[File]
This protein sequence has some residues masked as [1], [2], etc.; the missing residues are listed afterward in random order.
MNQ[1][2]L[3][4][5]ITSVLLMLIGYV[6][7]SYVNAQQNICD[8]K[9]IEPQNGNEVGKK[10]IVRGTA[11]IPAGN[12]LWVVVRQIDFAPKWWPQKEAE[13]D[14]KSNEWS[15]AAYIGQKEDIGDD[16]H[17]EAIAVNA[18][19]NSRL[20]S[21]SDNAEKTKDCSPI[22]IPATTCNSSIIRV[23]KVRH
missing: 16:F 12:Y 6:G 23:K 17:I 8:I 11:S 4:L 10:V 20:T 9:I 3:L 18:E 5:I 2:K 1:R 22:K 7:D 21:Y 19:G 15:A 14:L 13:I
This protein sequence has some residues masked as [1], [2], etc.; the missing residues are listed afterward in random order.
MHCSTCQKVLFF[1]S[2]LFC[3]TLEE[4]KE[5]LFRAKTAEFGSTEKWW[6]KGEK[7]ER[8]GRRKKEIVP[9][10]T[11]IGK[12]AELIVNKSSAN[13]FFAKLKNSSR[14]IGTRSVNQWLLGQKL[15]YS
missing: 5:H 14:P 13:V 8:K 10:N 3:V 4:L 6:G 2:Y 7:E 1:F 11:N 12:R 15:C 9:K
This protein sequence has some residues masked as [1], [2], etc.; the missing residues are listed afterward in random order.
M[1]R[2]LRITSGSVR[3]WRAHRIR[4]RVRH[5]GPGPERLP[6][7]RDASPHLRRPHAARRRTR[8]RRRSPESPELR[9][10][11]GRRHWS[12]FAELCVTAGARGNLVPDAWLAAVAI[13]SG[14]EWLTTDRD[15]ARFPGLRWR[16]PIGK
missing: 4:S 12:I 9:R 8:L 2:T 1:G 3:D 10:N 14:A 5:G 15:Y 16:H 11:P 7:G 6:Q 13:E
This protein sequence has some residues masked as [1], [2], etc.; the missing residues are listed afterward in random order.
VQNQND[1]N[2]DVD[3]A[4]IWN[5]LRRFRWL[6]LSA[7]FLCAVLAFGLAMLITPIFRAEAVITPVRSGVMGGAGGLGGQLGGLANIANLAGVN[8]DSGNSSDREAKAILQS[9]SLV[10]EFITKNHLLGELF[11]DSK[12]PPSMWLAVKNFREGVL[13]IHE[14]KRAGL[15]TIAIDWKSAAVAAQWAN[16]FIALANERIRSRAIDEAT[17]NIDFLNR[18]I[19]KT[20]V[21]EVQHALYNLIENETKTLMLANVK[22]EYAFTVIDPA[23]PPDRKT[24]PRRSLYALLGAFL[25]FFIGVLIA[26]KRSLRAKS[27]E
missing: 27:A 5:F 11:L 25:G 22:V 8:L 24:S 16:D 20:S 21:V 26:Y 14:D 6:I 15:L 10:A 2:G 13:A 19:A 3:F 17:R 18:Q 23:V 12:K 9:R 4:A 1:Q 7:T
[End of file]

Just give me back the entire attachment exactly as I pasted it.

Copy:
This protein sequence has some residues masked as [1], [2], etc.; the missing residues are listed afterward in random order.
MNQ[1][2]L[3][4][5]ITSVLLMLIGYV[6][7]SYVNAQQNICD[8]K[9]IEPQNGNEVGKK[10]IVRGTA[11]IPAGN[12]LWVVVRQIDFAPKWWPQKEAE[13]D[14]KSNEWS[15]AAYIGQKEDIGDD[16]H[17]EAIAVNA[18][19]NSRL[20]S[21]SDNAEKTKDCSPI[22]IPATTCNSSIIRV[23]KVRH
missing: 16:F 12:Y 6:G 23:K 17:I 8:I 11:S 4:L 10:V 20:T 9:I 3:L 18:E 5:I 2:K 1:R 22:K 7:D 21:Y 19:G 15:A 14:L 13:I
This protein sequence has some residues masked as [1], [2], etc.; the missing residues are listed afterward in random order.
MHCSTCQKVLFF[1]S[2]LFC[3]TLEE[4]KE[5]LFRAKTAEFGSTEKWW[6]KGEK[7]ER[8]GRRKKEIVP[9][10]T[11]IGK[12]AELIVNKSSAN[13]FFAKLKNSSR[14]IGTRSVNQWLLGQKL[15]YS
missing: 5:H 14:P 13:V 8:K 10:N 3:V 4:L 6:G 2:Y 7:E 1:F 11:N 12:R 15:C 9:K
This protein sequence has some residues masked as [1], [2], etc.; the missing residues are listed afterward in random order.
M[1]R[2]LRITSGSVR[3]WRAHRIR[4]RVRH[5]GPGPERLP[6][7]RDASPHLRRPHAARRRTR[8]RRRSPESPELR[9][10][11]GRRHWS[12]FAELCVTAGARGNLVPDAWLAAVAI[13]SG[14]EWLTTDRD[15]ARFPGLRWR[16]PIGK
missing: 4:S 12:I 9:R 8:L 2:T 1:G 3:D 10:N 14:A 5:G 15:Y 16:H 11:P 7:G 6:Q 13:E
This protein sequence has some residues masked as [1], [2], etc.; the missing residues are listed afterward in random order.
VQNQND[1]N[2]DVD[3]A[4]IWN[5]LRRFRWL[6]LSA[7]FLCAVLAFGLAMLITPIFRAEAVITPVRSGVMGGAGGLGGQLGGLANIANLAGVN[8]DSGNSSDREAKAILQS[9]SLV[10]EFITKNHLLGELF[11]DSK[12]PPSMWLAVKNFREGVL[13]IHE[14]KRAGL[15]TIAIDWKSAAVAAQWAN[16]FIALANERIRSRAIDEAT[17]NIDFLNR[18]I[19]KT[20]V[21]EVQHALYNLIENETKTLMLANVK[22]EYAFTVIDPA[23]PPDRKT[24]PRRSLYALLGAFL[25]FFIGVLIA[26]KRSLRAKS[27]E
missing: 27:A 5:F 11:L 25:G 22:V 8:L 24:S 16:D 20:S 21:V 26:Y 14:D 6:I 15:L 10:A 2:G 13:A 19:A 3:F 17:R 18:Q 23:V 12:K 9:R 4:A 1:Q 7:T